AstraZeneca is partnering with the University of Oxford in developing and distributing a vaccine being put on trials in the UK.
It comes amid concerns that the United States could have a vaccine before other countries thanks to its large-scale funding of pharmaceutical companies around the world.
France has slammed Paris-based drugs giant Sanofi for suggesting the US would receive its vaccine first, as world leaders demand that the science should be shared among nations.
AstraZeneca said it had “received support of more than $1.0 billion from the US Biomedical Advanced Research and Development Authority for the development, production and delivery of the vaccine.”
The company however added it was in contact with governments and international health institutions to ensure the vaccine is available globally.
AstraZeneca said it had concluded deals for the first 400 million doses of the vaccine — and has manufacturing capacity for one billion doses, hoping to begin deliveries in September.
“AstraZeneca is advancing its ongoing response to address the unprecedented challenges of COVID-19, collaborating with a number of countries and multilateral organisations to make the University of Oxford’s vaccine widely accessible around the world in an equitable manner,” it further asserted.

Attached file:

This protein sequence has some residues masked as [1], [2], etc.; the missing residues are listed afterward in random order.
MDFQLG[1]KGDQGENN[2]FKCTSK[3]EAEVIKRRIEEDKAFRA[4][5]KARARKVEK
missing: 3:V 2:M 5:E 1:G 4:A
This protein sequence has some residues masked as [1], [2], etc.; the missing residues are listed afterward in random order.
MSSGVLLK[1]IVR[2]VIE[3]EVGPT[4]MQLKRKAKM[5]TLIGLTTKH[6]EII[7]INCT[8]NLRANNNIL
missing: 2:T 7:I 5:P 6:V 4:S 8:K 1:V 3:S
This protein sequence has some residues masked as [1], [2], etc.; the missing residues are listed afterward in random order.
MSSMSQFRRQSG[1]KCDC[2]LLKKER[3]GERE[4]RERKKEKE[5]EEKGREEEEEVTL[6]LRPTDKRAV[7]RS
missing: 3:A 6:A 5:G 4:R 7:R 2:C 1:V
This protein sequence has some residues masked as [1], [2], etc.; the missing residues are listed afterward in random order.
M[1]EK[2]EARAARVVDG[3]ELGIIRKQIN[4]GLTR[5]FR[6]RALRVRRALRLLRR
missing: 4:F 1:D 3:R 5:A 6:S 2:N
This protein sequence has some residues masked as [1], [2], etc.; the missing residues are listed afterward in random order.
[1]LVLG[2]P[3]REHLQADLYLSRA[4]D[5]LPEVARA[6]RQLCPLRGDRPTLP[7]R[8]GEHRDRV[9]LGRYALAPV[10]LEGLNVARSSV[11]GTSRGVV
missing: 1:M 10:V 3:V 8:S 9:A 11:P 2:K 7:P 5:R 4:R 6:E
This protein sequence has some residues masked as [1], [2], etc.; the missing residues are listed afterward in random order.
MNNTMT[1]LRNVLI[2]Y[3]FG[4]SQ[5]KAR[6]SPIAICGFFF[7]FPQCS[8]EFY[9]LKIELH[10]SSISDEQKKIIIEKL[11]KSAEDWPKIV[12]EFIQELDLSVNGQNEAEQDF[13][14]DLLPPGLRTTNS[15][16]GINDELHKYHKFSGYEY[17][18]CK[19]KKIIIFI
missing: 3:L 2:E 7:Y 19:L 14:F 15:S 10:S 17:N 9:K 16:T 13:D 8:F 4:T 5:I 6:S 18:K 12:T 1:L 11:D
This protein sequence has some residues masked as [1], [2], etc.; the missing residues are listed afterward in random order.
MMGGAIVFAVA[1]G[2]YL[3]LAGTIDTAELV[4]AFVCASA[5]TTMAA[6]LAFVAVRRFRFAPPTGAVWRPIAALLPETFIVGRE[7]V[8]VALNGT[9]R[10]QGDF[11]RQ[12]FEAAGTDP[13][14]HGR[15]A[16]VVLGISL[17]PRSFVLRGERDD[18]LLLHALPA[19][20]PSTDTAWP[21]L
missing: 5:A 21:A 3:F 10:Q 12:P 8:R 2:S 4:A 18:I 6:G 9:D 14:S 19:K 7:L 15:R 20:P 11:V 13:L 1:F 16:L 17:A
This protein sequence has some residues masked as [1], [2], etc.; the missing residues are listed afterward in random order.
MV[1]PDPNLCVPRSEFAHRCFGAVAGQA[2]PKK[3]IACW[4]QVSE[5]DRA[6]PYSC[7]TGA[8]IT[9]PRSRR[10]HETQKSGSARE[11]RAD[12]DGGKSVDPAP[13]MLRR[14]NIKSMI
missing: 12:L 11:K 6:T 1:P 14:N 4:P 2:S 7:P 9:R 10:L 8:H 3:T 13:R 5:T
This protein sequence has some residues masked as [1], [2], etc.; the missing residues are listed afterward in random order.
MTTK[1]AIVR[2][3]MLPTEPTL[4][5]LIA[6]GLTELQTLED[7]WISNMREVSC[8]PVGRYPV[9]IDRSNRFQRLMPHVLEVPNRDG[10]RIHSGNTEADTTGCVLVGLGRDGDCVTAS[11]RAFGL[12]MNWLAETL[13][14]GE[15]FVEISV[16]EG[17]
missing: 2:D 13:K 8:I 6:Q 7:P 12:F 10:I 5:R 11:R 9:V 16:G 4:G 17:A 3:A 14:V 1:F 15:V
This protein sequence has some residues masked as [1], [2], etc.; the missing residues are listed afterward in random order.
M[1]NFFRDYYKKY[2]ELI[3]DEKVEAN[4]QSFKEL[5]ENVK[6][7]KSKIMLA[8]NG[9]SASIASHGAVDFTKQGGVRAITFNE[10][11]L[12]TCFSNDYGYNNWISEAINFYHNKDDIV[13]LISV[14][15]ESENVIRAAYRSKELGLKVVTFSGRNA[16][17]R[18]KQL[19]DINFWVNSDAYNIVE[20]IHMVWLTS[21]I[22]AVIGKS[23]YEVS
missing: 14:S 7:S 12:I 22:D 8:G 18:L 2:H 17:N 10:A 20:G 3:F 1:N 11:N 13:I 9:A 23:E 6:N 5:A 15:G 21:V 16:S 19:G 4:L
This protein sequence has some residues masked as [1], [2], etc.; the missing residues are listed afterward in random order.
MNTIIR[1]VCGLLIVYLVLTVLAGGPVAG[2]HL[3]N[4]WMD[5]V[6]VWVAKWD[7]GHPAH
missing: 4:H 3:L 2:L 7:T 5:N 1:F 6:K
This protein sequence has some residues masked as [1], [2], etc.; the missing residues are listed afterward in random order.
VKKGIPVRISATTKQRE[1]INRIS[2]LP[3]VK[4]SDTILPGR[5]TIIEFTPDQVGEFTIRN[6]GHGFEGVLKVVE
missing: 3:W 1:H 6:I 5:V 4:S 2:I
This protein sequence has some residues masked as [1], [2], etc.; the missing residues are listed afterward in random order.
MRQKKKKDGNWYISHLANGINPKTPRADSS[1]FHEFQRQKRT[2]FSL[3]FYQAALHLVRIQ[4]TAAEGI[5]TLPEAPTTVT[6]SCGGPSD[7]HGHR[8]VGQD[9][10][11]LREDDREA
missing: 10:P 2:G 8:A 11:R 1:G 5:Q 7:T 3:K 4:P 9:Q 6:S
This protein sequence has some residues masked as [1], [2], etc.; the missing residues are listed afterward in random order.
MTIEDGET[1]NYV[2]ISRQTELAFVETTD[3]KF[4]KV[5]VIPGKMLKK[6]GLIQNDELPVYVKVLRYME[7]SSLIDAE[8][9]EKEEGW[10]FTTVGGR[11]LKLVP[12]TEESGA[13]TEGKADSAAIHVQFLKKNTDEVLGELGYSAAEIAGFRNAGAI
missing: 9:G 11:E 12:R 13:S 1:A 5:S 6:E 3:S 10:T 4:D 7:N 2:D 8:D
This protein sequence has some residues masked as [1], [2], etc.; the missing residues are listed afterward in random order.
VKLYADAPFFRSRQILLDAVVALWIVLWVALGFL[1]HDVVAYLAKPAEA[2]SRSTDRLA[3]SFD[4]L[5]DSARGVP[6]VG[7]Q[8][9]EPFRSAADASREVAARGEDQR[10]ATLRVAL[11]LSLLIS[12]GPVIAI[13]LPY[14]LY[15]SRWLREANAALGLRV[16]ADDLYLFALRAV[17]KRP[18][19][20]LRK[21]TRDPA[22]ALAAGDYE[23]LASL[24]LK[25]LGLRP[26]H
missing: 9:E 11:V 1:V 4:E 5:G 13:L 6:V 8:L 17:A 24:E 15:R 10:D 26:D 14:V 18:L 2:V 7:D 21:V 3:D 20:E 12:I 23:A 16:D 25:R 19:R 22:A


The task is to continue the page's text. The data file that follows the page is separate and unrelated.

The company was engaging with international organisations, including the World Health Organization, for the fair allocation and distribution of the vaccine around the world, it stated.
“AstraZeneca is also in discussions with governments around the world to increase access.”
Britain this week pledged £84 million ($103 million, 93 million euros) to be split between researchers at Oxford University and Imperial College London to help finance a Covid-19 vaccine. The UK government had already given £47 million.
Human trials of the vaccine developed by Oxford’s Jenner Institute began last month, with hundreds of people in Britain volunteering to be part of the study.
The Covid-19 pandemic has killed more than 325,000 people worldwide, three-quarters of them in Europe and the United States, since breaking out in China last December.
More than five million have been infected globally by the pandemic, sparking a rush by pharmaceutical companies around the world to try and develop treatments and vaccines.
“This pandemic is a global tragedy and it is a challenge for all of humanity,” AstraZeneca chief executive Pascal Soriot said in yesterday’s statement.
“We need to defeat the virus together or it will continue to inflict huge personal suffering and leave long-lasting economic and social scars in every country around the world,” he added.